William Lyon Mackenzie King

Plot L, Section 46, Lot 21
Mount Pleasant Cemetery, Toronto

Born in Kitchener (then called Berlin), Ontario on December 17,1874, King was the son of John King (d. 1916) and Isabel Grace Mackenzie (d. 1915), daughter of William Lyon Mackenzie, the “fiery rebel” and leader of the Rebellion of 1837 in Upper Canada. He attended public and high school in his hometown before enrolling at the University of Toronto where he graduated with a B.A. in 1895, LL.B. in 1896 and M.A. in 1897. He also won fellowships at the University of Chicago and Harvard. When Mackenzie King wasn’t attending university, he worked as a newspaper reporter and frequently wrote about social problems and conditions.
   He was offered the position of deputy minister in Prime Minister Laurier’s new Labour Department which the young man accepted. In 1908, Mackenzie King was elected to parliament for the first time as the Liberal member for Waterloo North and was subsequently appointed minister of labour. In 1911, both Mackenzie King and his party were defeated and he soon left for the United States where he became director of industrial research for the Rockefeller Foundation. In 1917,  Mackenzie King returned to Canada and ran unsuccessfully as the Liberal candidate in the riding of York North. Following the death of Sir Wilfrid Laurier in 1919, Mackenzie King became the new leader of the national Liberal Party. He won a seat in a by-election in Prince County, Prince Edward Island and in the general election of 1921 decided to run again in York North where he had been defeated four years earlier. This time he won and was now able to sit in parliament as the country’s tenth prime minister.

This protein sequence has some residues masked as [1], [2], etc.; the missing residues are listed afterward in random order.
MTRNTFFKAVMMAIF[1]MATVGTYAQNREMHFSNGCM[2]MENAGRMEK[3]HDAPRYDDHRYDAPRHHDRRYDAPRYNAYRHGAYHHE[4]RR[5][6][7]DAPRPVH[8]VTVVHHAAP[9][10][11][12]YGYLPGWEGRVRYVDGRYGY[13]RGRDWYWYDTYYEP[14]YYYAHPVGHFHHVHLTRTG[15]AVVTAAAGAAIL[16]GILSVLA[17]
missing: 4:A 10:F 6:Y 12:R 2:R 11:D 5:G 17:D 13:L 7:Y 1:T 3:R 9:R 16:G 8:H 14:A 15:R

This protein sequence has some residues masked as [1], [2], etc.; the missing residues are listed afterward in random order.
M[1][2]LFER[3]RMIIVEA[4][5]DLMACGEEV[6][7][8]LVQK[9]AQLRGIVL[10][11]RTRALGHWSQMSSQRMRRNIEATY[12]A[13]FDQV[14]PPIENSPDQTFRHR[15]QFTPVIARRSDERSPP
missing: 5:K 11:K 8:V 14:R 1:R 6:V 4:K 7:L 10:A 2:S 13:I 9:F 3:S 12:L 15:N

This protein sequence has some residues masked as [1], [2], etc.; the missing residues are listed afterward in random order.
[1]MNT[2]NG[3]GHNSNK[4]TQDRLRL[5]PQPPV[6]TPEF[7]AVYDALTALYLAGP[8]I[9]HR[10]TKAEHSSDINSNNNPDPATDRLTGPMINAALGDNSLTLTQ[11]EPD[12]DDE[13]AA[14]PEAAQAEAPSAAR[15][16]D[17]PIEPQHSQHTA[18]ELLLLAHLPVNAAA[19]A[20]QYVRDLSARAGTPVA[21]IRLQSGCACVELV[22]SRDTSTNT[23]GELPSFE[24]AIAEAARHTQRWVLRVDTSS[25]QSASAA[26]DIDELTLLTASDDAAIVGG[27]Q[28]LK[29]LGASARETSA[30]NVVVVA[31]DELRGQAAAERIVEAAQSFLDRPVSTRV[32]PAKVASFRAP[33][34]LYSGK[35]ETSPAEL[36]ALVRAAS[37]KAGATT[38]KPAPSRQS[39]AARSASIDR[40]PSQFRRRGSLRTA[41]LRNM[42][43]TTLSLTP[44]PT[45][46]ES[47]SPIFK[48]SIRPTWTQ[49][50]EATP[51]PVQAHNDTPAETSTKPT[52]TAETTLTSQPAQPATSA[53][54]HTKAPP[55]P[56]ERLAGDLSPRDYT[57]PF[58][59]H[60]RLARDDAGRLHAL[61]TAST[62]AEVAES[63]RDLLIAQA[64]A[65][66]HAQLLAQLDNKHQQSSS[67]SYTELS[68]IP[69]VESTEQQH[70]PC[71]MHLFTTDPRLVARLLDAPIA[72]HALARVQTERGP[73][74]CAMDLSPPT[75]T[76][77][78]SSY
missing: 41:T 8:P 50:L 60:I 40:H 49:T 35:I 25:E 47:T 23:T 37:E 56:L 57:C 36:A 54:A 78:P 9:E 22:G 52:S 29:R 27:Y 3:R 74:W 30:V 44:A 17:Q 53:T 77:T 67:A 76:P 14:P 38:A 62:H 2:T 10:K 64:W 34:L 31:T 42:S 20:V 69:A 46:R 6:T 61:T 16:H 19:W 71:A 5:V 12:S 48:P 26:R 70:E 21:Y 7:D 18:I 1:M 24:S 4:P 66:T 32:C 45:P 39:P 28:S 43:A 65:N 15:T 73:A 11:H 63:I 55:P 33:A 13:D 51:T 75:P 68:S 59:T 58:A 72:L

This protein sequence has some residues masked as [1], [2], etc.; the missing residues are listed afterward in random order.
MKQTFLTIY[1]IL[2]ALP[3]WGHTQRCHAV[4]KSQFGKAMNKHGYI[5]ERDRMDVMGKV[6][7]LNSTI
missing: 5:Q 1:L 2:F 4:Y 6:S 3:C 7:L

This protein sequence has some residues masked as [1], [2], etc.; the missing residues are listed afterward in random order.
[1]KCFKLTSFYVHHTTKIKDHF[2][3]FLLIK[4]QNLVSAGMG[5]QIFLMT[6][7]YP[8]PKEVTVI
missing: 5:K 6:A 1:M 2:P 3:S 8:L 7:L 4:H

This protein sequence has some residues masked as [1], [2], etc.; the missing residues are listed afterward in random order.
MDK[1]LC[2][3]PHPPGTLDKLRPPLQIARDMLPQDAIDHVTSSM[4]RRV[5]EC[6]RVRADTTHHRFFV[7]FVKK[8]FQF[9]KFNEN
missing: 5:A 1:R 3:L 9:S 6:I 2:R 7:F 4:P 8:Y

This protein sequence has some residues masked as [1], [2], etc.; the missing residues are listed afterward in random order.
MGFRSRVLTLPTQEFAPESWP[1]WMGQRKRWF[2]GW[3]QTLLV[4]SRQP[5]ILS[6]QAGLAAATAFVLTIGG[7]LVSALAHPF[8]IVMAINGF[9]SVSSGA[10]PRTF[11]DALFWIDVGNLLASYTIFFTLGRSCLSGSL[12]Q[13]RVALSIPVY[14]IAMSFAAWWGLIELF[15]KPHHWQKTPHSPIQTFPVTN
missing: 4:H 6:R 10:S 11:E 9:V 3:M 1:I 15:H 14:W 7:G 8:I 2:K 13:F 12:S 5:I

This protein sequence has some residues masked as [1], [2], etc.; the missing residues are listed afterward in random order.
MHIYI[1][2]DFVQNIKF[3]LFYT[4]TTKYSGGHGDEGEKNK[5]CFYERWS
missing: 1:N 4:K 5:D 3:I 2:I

In 1925, another election was called, but this time the outcome was indecisive. The Liberals tried to carry on, but the balance was too precarious and parliament was dissolved. The Conservatives, under Arthur Meighen, formed a government only to be defeated in the general election of 1926 (having been in power a mere eighty-eight days) and Mackenzie King once again took over, this time remaining in the prime minister’s office until defeated by R.B. Bennett in 1930. Five years later, Mackenzie King and his Liberals were again returned to power, as they were following elections in 1940 and 1945. 
   In total, William Lyon Mackenzie King held the office of Prime Minister of Canada for more than 21 years, a record that still stands. He relinquished the party leadership and prime ministership in 1948, though he retained his seat in Parliament until the general election held on June 27, 1949. A little more than one year later, on July 22, 1950 Mackenzie King passed away and was laid to rest with his mother (with whom he is said to have communicated after her death) and father, both of whom are in this plot.
   Mackenzie King’s mother was the youngest daughter of William Lyon Mackenzie, Toronto’s first mayor, who is buried in the Necropolis. His father, John King, was a talented lawyer who was elected to the senate of the University of Toronto and later in life became a lecturer in criminal law at Osgoode Law School. Also buried in the King plot is his namesake Surgeon-Lieutenant William Lyon Mackenzie King who was killed when his destroyer, HMCS St. Croix, was torpedoed by a German U-Boat in September, 1943. In total, nine people are interred in this plot.

Mike Filey
Mount Pleasant Cemetery: An Illustrated Guide
Second Edition Revised and Expanded